There have been over a billion taps on TransLink’s smart card system since it launched four years ago.
The public transit authority says the Compass Card recorded its billionth tap on Wednesday, August 23 at approximately 8:30 am by a passenger who boarded the No. 100 bus running between 22nd Avenue Station and the Marpole Loop.
Compass was first introduced to specific groups for testing in 2013 before it was launched in phases to the public in 2015, and the system’s accompanying SkyTrain and SeaBus fare gates closed shortly after in the spring of 2016.
The busiest date for taps to date was June 28, 2017.
Despite the initial delays, TransLink says the smart card system, which is also used on most major public transit systems around the world, has been an overwhelming success with 95% of all journeys on the transit system now made using a Compass product.
Its high usage can likely be attributed to its convenience and the discount benefits the card provides to passengers compared to fares paid in cash.
As well, the Compass data collected by the card readers provides TransLink with valuable information on travel patterns to better understand and locate capacity deficiencies and how service can be implemented more efficiently.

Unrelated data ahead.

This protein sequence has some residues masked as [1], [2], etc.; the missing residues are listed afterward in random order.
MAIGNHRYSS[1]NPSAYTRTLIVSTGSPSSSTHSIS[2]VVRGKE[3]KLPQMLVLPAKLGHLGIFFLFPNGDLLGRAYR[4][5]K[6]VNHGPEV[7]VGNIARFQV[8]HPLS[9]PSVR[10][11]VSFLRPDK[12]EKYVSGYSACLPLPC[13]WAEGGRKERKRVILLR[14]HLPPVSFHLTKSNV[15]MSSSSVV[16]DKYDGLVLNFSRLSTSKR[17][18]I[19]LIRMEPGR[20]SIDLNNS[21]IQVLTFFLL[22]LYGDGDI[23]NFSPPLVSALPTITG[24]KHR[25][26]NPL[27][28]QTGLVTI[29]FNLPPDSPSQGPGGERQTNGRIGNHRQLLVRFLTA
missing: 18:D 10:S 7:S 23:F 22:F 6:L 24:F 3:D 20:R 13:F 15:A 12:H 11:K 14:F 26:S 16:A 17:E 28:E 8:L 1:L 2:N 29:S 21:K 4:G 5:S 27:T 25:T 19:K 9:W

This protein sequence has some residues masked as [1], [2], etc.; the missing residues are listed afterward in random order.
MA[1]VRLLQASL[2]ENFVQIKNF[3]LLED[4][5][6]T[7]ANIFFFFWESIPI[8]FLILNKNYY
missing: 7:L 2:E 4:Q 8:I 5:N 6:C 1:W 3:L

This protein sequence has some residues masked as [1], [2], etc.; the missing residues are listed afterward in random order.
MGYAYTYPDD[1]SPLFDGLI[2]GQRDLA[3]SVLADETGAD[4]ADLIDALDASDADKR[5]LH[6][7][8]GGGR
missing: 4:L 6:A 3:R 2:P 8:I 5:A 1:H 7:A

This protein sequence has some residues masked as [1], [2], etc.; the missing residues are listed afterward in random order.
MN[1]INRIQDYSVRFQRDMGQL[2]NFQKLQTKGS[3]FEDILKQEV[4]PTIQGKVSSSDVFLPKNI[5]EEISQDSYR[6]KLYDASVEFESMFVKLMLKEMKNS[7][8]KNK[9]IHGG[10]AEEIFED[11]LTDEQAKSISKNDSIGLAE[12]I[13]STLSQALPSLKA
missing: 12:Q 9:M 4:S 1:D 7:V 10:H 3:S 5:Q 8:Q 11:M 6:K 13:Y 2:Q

“This milestone of one billion taps demonstrates to me the ease with which our customers are using the Compass system, and the way it’s helping to transform the travel experience for our customers,” said TransLink CEO Kevin Desmond.
“They enjoy the day-to-day benefits – the ease of tapping, the ability to easily manage their card – and I’m pleased to say Compass data is helping us design a better system for our customers today and in the years ahead.”
However, the system also has its critics – for other reasons. Civil liberties campaigners recently complained that TransLink is violating riders’ privacy by sharing the personal information of registered Compass Card users with police without a warrant.
But TransLink maintains that it reviews each police request on a case-by-case basis and police must cite an active police file number.
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